Anyone with real faith in free markets would have told you that 18-24 months ago.  There is a stack of academic research that has long explored the limitations of the Fed’s powers.  But Wall Street types believe more in rules of thumb than in fancy academics – especially if those academics are even a teeny weeny bit to the left.  No matter that MMT has laid out a very robust framework for understanding the current inflation.  The rule of thumb was… “The Fed is all powerful.  They will crush the economy.  Unemployment will soar.  The great Oracle Larry Summers has told me so….!”  We’ve seen that on front pages for 18+ months now.  Even as the contrary evidence has steadily piled up.  Until SVB went BOOM!

So the Fed fired its big bazooka.  4.5 percentage points of rate hikes later, the real economy has gone lumbering indifferently along.  But the banking system just had a near-systemic crisis.

Never forget that the Fed was created/empowered to protect the banking system after the panic of 1907.  That mandate was strengthened after the Great Depression. 90% of what the Fed does ever day is herd, manage, and protect the banking system.  The banking system is also most Fed staffers’ revolving door employer when the retire.

That “control inflation” mandate?  It didn’t get formalized until 1977.  The “set in stone” 2% inflation target?  A creature of Ben Bernanke in 2012.  The Fed cares about the banks first, inflation second, and full employment by lip service only…

The Silicon Valley Bank crisis was unique.  But dismissing the risk signal on those grounds is like arguing this particular dead canary was a little odd, so we don’t need to get the hell out of this coal mine before the toxic gases build up and blow.  he canary is still dead and others will soon follow.  The Fed knows this.  The Fed will act accordingly.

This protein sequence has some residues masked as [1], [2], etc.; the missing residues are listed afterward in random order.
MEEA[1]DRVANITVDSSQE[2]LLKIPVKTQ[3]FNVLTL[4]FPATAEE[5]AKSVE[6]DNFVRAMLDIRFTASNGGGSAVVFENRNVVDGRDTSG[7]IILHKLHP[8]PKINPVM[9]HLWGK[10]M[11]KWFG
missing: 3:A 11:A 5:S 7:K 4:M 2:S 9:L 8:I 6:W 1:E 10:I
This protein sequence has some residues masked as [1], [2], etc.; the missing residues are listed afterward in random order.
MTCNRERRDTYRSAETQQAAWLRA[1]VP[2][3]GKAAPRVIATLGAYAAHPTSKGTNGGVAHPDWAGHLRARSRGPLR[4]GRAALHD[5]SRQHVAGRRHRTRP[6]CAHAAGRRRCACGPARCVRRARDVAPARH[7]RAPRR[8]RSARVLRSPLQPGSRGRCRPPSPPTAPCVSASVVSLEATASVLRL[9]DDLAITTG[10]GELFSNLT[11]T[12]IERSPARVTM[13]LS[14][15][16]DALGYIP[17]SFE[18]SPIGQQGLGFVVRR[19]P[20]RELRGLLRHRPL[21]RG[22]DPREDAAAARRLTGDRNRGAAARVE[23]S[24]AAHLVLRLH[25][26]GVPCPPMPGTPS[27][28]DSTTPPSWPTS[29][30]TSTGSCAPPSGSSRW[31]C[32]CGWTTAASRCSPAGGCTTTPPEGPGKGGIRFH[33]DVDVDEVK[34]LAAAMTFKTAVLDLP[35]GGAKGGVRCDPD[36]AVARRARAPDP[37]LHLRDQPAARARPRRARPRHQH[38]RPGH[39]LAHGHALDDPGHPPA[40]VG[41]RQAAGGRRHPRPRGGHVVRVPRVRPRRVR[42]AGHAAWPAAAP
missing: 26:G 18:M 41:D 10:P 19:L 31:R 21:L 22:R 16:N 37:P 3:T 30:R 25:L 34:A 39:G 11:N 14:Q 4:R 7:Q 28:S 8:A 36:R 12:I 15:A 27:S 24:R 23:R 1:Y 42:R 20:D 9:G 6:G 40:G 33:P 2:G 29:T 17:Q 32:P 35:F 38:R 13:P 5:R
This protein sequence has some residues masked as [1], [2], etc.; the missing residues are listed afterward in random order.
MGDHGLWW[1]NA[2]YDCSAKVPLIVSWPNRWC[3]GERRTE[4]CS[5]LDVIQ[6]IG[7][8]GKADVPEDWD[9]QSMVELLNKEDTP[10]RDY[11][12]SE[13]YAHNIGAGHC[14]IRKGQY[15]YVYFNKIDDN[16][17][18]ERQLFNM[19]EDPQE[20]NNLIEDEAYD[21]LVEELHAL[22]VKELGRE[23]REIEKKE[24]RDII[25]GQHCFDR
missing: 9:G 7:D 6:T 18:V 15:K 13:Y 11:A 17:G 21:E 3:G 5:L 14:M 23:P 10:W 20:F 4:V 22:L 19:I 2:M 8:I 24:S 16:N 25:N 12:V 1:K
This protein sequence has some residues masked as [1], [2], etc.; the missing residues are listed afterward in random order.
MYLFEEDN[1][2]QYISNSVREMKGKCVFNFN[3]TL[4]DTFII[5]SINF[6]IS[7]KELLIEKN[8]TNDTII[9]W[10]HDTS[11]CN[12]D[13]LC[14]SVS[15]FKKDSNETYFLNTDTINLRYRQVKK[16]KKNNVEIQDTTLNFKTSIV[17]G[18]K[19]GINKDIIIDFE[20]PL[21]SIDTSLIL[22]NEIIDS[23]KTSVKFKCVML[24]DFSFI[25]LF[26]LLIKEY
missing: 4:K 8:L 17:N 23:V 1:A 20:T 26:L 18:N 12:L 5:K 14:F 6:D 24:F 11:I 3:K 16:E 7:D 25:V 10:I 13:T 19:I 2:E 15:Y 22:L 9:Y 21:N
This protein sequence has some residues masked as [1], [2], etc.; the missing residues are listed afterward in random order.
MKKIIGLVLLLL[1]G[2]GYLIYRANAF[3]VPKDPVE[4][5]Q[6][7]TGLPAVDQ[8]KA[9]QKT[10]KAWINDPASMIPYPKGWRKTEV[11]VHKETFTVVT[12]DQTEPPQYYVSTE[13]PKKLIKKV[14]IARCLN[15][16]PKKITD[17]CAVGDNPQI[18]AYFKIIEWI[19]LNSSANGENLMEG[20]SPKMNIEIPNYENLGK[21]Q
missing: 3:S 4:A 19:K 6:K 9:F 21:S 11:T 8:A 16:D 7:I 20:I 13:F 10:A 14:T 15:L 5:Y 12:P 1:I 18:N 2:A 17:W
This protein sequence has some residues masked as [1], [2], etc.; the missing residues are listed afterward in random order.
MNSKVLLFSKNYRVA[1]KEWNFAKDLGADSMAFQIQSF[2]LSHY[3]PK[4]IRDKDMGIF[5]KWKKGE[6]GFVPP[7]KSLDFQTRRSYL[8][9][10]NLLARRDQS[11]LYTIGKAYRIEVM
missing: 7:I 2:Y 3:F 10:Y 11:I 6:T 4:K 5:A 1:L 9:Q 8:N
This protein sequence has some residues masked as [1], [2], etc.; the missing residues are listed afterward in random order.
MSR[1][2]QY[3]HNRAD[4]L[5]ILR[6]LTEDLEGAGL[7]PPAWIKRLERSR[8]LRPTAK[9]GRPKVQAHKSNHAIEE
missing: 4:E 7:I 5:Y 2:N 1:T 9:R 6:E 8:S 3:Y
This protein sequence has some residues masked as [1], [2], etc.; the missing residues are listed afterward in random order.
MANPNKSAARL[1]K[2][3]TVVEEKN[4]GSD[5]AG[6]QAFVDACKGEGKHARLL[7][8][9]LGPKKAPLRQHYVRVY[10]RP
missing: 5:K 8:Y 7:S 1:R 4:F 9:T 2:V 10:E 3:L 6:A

The Fed still probably raises rates in the next meeting to save face.  But this tightening cycle is done.  They can’t keep raising for long.  Nor can they keep rates at the current level.

Why? An inverted yield curve is kryptonite for banks and all sort of other financial markets players.  A week ago, the 2 year Treasury rate was at ~5% and the 10 year rate was at 4%.   Simplifying drastically, that meant were paying deposit rates tied to that 5%, but earning loan/asset tied to that 4%.  Losing 1% a year is a path to insolvency.  The reality isn’t that simple, but an inverted curve still leads to bankruptcy or… bank runs.

This week, the 2 year had tanked almost a full point to 4.3% and the 10 year has only gone down to 3.7% from 4%.  Why?  Because the market sees the Fed can’t tighten much more for much longer.  Banks can hold their breath for a while, but they can’t hold their breath indefinitely.  They can’t outlast the labor market.

The labor market just keeps chugging along.  It isn’t going to crack soon enough for the Fed to save face.  Not before another of its bank canaries die.

Have we slain inflation? Nope. Fed was never that powerful to start with. But do we naturally fall to something like 3%? Yeah probably. And 3% is (gasp) not really that different from the (arbitrary) 2% fed target.